Thursday, August 18, 2011

Error-Adjusted Expected Value

Holden at GiveWell has posted a very interesting analysis of Why We Can’t Take Expected Value Estimates Literally. I've always been suspicious of the idea that we should treat rough subjective estimates of risk (e.g., an "X% probability" that [insert scary futuristic technology here] will destroy the world) equivalently to robustly established probabilities (e.g., an X% chance that a large asteroid will hit the earth within a century). Holden's analysis backs up this intuition, by appealing to the idea that we need to adjust "explicit expected value" calculations by the variance in our "estimate error".

The upshot: robustly established estimates count for nearly their full weight, whereas highly uncertain estimates should barely move us away from our priors. To illustrate: "It seems fairly clear that a restaurant with 200 Yelp reviews, averaging 4.75 stars, ought to outrank a restaurant with 3 Yelp reviews, averaging 5 stars." Why? Because a mere three reviews is not robust enough evidence to shift us far from our prior expectation (i.e. that the restaurant is just average).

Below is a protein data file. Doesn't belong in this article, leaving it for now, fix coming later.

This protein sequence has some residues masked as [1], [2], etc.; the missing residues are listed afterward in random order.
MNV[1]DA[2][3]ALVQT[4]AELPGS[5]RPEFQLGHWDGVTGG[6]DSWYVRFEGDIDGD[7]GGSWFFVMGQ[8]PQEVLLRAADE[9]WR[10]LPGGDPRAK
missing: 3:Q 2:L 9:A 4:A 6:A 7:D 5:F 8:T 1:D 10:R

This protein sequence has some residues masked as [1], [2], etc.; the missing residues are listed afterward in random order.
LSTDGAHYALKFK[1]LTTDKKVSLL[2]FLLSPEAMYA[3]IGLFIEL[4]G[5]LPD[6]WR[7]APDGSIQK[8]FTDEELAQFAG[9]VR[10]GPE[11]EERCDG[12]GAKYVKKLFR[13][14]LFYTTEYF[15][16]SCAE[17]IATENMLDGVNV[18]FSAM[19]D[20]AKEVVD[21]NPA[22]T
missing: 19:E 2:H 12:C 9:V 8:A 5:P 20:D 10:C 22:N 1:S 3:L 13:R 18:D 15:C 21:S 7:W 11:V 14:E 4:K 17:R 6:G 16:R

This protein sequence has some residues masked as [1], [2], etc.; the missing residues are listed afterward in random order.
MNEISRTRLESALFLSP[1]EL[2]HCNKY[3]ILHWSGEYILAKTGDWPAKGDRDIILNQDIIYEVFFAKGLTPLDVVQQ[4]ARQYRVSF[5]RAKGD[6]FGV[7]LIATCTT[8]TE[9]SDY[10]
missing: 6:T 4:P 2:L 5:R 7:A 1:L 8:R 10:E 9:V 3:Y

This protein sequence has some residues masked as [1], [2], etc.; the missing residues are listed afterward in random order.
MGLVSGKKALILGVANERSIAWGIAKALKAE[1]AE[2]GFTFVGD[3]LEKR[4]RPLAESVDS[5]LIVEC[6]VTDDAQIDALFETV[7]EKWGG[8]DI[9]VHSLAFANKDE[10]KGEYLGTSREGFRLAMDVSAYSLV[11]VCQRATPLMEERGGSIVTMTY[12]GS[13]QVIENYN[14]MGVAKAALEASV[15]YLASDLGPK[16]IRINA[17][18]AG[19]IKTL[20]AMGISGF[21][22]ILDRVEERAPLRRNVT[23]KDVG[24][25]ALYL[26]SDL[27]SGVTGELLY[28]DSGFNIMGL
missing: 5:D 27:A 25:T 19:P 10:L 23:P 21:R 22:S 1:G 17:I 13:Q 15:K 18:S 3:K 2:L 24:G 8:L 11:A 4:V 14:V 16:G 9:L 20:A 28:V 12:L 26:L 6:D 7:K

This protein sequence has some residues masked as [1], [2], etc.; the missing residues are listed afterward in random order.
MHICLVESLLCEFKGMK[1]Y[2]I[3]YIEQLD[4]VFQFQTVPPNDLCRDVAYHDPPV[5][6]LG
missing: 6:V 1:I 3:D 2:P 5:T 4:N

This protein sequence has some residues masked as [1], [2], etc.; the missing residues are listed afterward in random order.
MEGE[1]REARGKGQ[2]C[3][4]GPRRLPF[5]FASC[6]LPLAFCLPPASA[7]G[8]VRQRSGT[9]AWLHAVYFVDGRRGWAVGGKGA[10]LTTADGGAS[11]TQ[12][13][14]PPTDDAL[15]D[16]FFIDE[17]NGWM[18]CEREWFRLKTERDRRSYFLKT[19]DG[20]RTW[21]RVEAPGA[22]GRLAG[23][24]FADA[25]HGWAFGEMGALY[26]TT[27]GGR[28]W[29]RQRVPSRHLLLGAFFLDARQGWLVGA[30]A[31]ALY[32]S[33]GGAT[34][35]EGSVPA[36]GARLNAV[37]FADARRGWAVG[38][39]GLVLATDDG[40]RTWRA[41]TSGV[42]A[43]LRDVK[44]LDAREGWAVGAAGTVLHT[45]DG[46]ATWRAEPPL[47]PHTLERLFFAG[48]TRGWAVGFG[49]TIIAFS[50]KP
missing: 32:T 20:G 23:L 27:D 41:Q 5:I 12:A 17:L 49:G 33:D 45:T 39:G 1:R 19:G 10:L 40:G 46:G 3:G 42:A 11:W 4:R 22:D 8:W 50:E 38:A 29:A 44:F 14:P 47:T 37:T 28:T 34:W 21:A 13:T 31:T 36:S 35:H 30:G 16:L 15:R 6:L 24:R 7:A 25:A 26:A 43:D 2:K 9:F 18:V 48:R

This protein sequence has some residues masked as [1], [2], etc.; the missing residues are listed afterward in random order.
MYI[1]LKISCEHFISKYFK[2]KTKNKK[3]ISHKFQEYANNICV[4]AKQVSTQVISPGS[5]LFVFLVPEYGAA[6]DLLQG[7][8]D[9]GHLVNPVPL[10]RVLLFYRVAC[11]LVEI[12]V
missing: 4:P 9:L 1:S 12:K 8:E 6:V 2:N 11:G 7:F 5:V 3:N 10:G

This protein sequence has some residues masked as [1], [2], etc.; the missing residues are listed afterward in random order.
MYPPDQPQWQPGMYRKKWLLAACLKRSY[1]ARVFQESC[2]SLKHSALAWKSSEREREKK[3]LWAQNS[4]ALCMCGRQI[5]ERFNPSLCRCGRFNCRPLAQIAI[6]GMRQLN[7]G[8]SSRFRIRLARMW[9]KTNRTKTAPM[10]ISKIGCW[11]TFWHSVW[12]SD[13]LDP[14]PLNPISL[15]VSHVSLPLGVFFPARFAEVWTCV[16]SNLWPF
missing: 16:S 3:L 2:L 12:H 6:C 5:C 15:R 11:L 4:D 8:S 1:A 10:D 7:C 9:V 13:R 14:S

Anyway, this strikes me as a very important (and intuitive) result, which my rough summary here doesn't really do justice to. So, go read the whole thing!

1 comment:

  1. Using imprecise probability to model rational credence should help with this. In the "rough estimate" type cases we should have very spread out credences. In the case of more reasoned or evidentially established cases credences may be more precise. See James Joyce's recent paper "A Defense of Imprecise Probability in Inference and Decision Making" for an explication and defense. I have some subtle differences with Joyce, but my understanding and writing is still in progress.

    I would not put it in terms of how moved we should be from our (presumably precise) prior, but rather in terms of how confident we should be that given odds are advantageous based on objective updating of imprecise priors. I have been thinking in terms of the choice of variance in the Imprecise Dirichlet Model. Here is a preliminary sketch of an application of that model to the pragmatic encroachment question in epistemology:
    http://uiowa.academia.edu/JeremyShipley/Papers/328946/Varying_Variance_Invariantly_essay_on_pragmatic_encroachment_and_thick_credence_slides_

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